Besides making changes in religion, the colonizers interfere and take control of Umuofia’s economy, and successfully make changes to their original systems in agricultural development and shift their norms. Before the arrival of the Europeans, people highly value the crops and have the tradition that “the new year must begin with tasty, fresh yams and not the shriveled and fibrous crop of the previous year” (Achebe). The agricultural system is self-sufficient and the crops are considered important and sacred by the people. However, things change after the white men build trading stores and start selling agricultural products like kernel and palm-oil (Achebe). By doing so the white men break the original long-held customs of agriculture and change the way the economics function. The Umuofian are forced to conform to authority and accept the new agricultural norms even though it is not their preference, and the colonists effectively make changes to their economic system by exporting agricultural products that used to supply their own needs. By shifting the norms of where the agricultural products go to and who control the flow of money, the colonists did most of their job but had one thing left to do, that is to change the governmental norms. After shifting religious and economic habits, the last indication of a place being completely colonized is the loss in authority in politics and other administration institutions, and the colonists achieved this goal by shifting the power form the elderly and respected to the churches and courts they built.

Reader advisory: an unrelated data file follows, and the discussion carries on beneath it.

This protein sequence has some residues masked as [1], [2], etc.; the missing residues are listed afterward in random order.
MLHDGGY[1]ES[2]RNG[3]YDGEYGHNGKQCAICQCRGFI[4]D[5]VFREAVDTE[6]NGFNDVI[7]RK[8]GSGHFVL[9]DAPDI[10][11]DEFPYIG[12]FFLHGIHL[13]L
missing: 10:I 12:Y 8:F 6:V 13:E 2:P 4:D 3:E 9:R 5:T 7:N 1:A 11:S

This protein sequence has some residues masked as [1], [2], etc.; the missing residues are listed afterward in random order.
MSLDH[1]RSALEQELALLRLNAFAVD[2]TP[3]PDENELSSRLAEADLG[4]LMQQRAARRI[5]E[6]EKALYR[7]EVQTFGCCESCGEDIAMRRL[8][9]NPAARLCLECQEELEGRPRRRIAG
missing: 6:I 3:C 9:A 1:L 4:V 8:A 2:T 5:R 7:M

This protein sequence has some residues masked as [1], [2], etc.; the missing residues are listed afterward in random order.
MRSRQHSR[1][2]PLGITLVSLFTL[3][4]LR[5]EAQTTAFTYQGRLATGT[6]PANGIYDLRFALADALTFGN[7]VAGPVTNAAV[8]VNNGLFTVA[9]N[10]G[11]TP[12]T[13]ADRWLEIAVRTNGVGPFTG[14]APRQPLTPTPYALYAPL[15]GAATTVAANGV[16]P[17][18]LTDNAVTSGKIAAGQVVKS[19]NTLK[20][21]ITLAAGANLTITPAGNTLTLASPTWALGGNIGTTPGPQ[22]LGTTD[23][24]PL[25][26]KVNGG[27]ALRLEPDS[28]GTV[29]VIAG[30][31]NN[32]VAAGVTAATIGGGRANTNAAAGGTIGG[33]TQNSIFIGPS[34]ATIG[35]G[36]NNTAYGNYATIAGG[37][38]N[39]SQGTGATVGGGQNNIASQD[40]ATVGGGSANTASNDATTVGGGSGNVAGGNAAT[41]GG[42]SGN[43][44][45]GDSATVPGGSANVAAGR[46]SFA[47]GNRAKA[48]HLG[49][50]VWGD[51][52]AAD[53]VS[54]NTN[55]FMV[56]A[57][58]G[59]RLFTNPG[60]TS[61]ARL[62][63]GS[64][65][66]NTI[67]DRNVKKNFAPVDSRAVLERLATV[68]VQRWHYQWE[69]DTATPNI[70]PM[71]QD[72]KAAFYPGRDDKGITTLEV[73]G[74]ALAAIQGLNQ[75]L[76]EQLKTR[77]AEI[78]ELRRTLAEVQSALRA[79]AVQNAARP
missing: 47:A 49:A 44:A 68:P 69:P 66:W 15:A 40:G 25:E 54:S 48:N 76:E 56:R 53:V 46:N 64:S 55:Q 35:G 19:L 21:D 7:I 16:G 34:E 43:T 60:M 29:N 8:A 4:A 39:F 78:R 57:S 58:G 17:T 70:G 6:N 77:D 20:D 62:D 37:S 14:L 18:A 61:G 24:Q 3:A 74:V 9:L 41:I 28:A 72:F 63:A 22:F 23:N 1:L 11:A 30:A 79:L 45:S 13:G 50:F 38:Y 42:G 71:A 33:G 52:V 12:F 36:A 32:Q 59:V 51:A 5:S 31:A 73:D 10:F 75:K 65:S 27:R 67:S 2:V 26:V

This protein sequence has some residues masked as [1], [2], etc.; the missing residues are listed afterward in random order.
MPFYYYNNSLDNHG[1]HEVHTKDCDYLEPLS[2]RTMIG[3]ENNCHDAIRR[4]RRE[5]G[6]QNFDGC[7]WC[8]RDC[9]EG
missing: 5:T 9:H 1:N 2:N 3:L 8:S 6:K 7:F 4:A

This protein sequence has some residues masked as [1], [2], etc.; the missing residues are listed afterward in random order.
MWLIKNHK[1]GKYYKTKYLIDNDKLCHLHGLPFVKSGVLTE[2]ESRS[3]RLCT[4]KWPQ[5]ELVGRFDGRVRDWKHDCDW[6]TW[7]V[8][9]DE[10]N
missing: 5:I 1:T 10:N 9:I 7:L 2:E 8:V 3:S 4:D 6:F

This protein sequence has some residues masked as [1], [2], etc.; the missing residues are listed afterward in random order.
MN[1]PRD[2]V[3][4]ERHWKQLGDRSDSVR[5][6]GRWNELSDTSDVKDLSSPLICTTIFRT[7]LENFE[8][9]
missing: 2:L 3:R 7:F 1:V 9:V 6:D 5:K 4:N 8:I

Achebe proves that colonizers are successful in changing these norms by writing about the challenges they pose at the judicial system and the destruction of the original court and judicial system they caused. At first, Evil Forest serves as a court where it sentences Uzowulu and leads to a loud murmur of approbation from the crowd (Achebe) when it was dealing with civil cases. Evil Forest resembles a court where civil conflicts are resolved and the guilty is punished, and it is rich in tribal traditions and represents its unique culture. Unfortunately, with the stronger power and authority, the white men are able to “built a court where the District Commissioner judged cases in ignorance” (Achebe). After the court is built, the original democratic system of resolving cases is completely replaced. People’s normative expectations change because they no longer think other people think they should use the original court system; people’s empirical expectations change because they think people are using the new court which had greater power. Both the empirical beliefs and normative expectations about the judicial system changed as people accept the new court, and old norms are replaced by new ones.
Through revealing colonists’ strong ability to shift cultural norms in order to completely colonize the place by writing about the normative changes in religion, economics and justice beliefs, Achebe conveys the idea that colonialism is destructive to the long-held cultural norms, and these norms would eventually collapse in the face of the new norms created by the colonizers. Even though colonialism doesn’t explicitly exist nowadays, its residuals still have a massive influence on the globe, and there still exist different forms of unmoral interactions just like colonialism between countries. It is important to understand the destructive effects these international interactions have on the countries’ original culture and norms and to prevent these interactions and promote fair ones. Achebe warned the audience about the danger of colonialism as it is capable of making original tribal norms collapse, and he also delivered the message of the importance of equal interaction between nations and nations in the globe in the future.
Information: Things Fall Apart- Chinua Achebe
Date: 1/8/2019 revised in June, 2019
revision comments: I only revised the wording and grammatical tense of this essay as the structure seems quite satisfying.